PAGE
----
I think that there is a big difference between swimming and tennis. Swimming is almost purely execution based, whereas tennis requires more mental adaptation to the opponent's strategy. Because tennis has a larger mental component, physical conditioning therefore becomes less important than in swimming.

I would give the following rough description:
Swimming: 95% physical preparation, 5% mental preparation
Tennis: 75% physical preparation, 25% mental preparation
Chess: 15% physical preparation, 85% mental preparation

I know I am not accurate in my percentages, since I am not a professional in any of those fields, but I think it's clear that all of the above sports nevertheless at least have both components of physical and mental. You are probably wondering how chess would be only 85% mental preparation, but in order for the brain to focus at such a high processing power rate, diet and physical exercise are very important, just like scales and shifting exercises are important for a violinist to accurate play the notes and optimally realize the composer's chosen notes/harmonies.

Edited: July 9, 2019, 5:21 PM · I would consider E-sports a "sport" but I wouldn't consider the players "athletes." To me, a sport is a mix of competition and motor skills.

Paul N, I've noticed you are rigidly attached to concrete ideas and concepts. It seems that you always want everything to be boxed in and properly defined, which is why you ask so many questions here. Please keep in mind that definitions are just human-based lines drawn in the sand. Most ideas in our society are morphing, shifting entities. Words can take on different meanings over time. Interpretations of religious texts morph to match the society in which they're placed. Musical styles change. This is part of a healthy, evolving world. Stagnation is death.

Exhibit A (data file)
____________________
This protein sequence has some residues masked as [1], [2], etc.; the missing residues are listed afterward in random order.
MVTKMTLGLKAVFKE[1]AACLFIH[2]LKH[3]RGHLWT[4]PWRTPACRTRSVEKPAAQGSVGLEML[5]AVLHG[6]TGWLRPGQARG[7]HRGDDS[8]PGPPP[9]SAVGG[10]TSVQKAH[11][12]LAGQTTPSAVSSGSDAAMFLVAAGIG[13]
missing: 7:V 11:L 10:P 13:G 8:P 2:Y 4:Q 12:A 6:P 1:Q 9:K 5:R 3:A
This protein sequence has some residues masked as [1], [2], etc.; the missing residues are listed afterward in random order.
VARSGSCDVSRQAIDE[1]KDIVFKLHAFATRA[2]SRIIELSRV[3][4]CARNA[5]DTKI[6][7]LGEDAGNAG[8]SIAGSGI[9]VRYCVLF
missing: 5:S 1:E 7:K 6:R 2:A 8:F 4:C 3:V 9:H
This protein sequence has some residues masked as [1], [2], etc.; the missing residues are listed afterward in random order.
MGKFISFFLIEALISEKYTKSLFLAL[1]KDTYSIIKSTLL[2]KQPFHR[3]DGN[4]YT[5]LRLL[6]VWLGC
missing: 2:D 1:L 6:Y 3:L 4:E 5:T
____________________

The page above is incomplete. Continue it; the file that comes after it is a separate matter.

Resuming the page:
I feel you would benefit greatly from learning to "blur the lines" a bit and open your mind more; I believe you'd find that this contributes to your musical prowess in a substantial way.


EDIT: I do think age-limits on competitions are stupid, though.

Edited: July 9, 2019, 8:57 PM · I consider the origin of a word the most important of all definitions, and the only true fundamental thing you should look for. I don't like to blindly believe what dictionaries say, which are a representation, many times, of our ignorant society.

If a term is used wrong by many people, dictionaries will adapt and include that meaning, even if it's plain wrong. That's so bad and I refuse to accept it. I like to reason why a word means something, and it's very clever to look for these things, you learn a lot of things, and by deduction you can know the meaning of a word you've never heard of if you have a good base of knowledge and pay attention to why words mean what they mean.

Studying thermodynamics is as competitive as anything, you are required to pass high school, 10 years of maths and physics, get good grades so you are accepted at an engineering school or college, in the path do tons of exams... If that's not competition, chess is not competition neither.

You see? The problem with vague definitions is that everybody is entitled to their opinion, and all opinions are valid. The same way you explain why chess is a sport, I will explain to you why studying physics is another sport as well. Every singly thing you say about chess, I can I apply it to studying physics. Any.